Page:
Alexandra Shiryaeva
Chief Customer Officer at Usedesk
This is a traditional and quite free [interpretation] of our colleagues NiceReply regarding the question of unconditional love for the customers. Do we always have to tolerate even the most intolerable of them?

"The customer is always right" has become a motto for many companies around the world. Now is the time to stay away from this philosophy. Here is why.

Enforcing "the customer is always right" on your team members puts them against the customer immediately.

This phrase appeared in an era when relationships between the customer and the seller were transactional, where the sellers had almost unlimited freedom of action and felt their dominant position. Nowadays, business functions in a very different way, but for some reason, the approach remains.

At what point does this attitude towards the customers can hurt your business? In everyday life, we don't give people that much freedom. Instead, we often assume that they are wrong. Overall, we are all human beings, and we all make mistakes.

Of course, treating customers with respect and showing them they're valued unquestionable and these things should be enforced in your company. However, let's admit it: there are "bad" customers out there, and their loss is less painful for the business than handling them.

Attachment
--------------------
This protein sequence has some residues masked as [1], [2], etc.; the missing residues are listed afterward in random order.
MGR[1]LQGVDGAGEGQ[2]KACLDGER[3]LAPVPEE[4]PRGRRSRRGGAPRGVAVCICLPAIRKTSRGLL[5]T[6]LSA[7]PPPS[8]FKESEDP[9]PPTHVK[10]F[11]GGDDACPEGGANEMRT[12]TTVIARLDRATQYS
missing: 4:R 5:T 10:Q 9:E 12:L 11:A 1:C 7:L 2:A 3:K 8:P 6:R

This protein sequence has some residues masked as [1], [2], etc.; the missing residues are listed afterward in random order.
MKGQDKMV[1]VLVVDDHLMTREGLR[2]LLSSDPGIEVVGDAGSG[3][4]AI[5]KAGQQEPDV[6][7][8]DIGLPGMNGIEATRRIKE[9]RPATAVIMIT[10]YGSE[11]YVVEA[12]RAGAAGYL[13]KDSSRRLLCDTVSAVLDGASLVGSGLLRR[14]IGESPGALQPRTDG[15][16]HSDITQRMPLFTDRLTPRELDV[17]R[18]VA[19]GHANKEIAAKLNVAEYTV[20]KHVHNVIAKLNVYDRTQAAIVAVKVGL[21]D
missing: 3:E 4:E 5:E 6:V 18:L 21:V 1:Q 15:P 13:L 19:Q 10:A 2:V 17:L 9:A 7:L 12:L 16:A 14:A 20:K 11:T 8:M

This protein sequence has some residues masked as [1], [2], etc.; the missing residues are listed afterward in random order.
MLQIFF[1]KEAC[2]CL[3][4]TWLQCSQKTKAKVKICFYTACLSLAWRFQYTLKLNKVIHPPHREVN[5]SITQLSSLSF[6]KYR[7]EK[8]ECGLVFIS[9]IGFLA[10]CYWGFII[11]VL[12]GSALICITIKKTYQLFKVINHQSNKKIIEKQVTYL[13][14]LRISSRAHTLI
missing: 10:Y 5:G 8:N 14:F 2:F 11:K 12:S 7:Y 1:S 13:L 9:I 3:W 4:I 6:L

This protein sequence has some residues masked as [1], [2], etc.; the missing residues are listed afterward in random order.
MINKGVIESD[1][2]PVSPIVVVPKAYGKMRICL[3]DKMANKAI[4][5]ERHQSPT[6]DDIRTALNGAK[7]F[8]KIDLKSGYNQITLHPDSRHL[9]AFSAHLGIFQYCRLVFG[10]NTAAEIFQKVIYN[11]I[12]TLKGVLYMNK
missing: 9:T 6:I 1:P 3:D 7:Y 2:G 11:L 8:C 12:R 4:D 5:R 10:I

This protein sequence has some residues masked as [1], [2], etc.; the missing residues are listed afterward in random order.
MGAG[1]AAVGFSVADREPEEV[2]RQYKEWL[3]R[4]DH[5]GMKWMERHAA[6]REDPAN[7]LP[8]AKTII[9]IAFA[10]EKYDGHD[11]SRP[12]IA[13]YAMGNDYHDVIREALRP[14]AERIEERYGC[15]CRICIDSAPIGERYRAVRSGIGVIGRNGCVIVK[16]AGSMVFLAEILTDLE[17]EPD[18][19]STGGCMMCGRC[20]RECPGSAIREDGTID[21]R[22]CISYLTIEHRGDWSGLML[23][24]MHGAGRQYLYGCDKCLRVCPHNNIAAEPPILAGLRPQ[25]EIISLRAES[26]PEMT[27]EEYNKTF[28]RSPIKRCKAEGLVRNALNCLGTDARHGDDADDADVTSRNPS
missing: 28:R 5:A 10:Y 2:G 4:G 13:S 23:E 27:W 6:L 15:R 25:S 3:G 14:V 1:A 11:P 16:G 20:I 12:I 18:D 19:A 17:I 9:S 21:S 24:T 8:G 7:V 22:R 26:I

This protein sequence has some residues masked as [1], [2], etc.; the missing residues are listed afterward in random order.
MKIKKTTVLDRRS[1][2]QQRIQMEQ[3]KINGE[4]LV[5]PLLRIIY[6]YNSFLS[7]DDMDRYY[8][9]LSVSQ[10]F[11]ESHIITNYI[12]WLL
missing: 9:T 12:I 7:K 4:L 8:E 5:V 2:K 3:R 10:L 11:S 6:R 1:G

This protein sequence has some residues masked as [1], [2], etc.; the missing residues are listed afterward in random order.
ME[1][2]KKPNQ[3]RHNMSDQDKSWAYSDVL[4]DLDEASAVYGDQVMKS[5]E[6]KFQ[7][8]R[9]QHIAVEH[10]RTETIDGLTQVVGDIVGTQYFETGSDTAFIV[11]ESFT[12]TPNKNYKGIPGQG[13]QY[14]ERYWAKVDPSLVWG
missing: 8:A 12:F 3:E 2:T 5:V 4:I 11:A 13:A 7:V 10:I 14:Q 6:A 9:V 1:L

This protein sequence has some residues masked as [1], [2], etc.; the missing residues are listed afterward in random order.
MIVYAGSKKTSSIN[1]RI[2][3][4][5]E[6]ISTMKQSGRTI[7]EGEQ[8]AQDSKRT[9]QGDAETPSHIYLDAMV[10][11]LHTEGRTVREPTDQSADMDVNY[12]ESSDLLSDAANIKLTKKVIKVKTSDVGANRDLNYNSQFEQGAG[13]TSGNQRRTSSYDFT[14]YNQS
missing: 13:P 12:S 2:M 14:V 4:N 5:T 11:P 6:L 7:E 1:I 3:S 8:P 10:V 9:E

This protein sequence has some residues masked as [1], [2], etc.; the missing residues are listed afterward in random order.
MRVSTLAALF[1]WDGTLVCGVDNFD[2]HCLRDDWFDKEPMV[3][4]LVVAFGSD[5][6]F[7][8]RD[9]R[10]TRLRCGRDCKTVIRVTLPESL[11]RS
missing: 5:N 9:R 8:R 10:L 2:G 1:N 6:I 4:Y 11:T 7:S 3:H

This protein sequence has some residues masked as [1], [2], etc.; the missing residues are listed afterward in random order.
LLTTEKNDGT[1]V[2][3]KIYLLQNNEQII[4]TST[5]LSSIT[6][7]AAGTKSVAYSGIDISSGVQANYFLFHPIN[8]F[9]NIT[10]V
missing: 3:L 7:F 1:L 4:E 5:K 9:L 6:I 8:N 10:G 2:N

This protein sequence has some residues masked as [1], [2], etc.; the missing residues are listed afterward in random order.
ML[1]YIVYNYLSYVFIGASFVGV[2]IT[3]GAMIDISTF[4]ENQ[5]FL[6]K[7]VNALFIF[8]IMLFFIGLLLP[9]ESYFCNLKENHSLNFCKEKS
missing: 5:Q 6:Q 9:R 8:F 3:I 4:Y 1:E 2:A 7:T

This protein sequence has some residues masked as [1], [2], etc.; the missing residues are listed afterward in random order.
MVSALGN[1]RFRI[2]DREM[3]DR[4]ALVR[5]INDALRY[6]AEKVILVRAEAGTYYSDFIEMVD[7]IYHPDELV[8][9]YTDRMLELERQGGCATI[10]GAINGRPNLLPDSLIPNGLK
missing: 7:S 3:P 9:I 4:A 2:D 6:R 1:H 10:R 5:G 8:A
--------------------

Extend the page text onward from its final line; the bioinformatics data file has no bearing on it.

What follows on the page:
We have formulated some simple tips to help you see the problem from another angle and, perhaps, review some of the standard old-fashioned approaches.
Do your best for the best customers
Before you start opposing: no, this does not mean that you have to put the red carpet in front of few best customers and forget about the rest. This is about that - "not all customers are worth the best efforts of your team" (Peter Fader, "Customer Centricity").

No matter what your company's business is, any support team's purpose is to take care of a customer—words, actions, help, and problem-solving aim to show the customer how important he is. Unreasonable waste of resources puts you in danger of business losses.

It's easy to think that the more customers you have — the better, but these customers' quality is important. Some customers are constantly and systematically (do not confuse them with those who just are having a bad day) rude to your team, disrupt and threaten the operators, or write bad reviews on social media. They are toxic, and they harm the business as a whole. Show love and care to prospective, new loyal, and positive customers; pay more attention to those who have been with you for a long time and are devoted to your product. This is not a weakness or a loss, but you just have to admit: it is almost impossible to satisfy harmful and disruptive customers. Their toxicity works like a Gorgon — you solve one problem, and another grows right away even more ridiculous one.

Do not be afraid to let your worst customers go

Southwest airlines company has a great story relevant to our discussion. In short: one of the frequent passengers of their planes constantly sent them complaints about how much she did not like everything from seating to food. Finally, the company's CEO, Herb Kelleher, responded to one of the letters very short and clear: "If you hate everything we do, goodbye." He also did not forget to let his employees know what a great job they did and the tremendous volume of work they handled dealing with such difficult customers.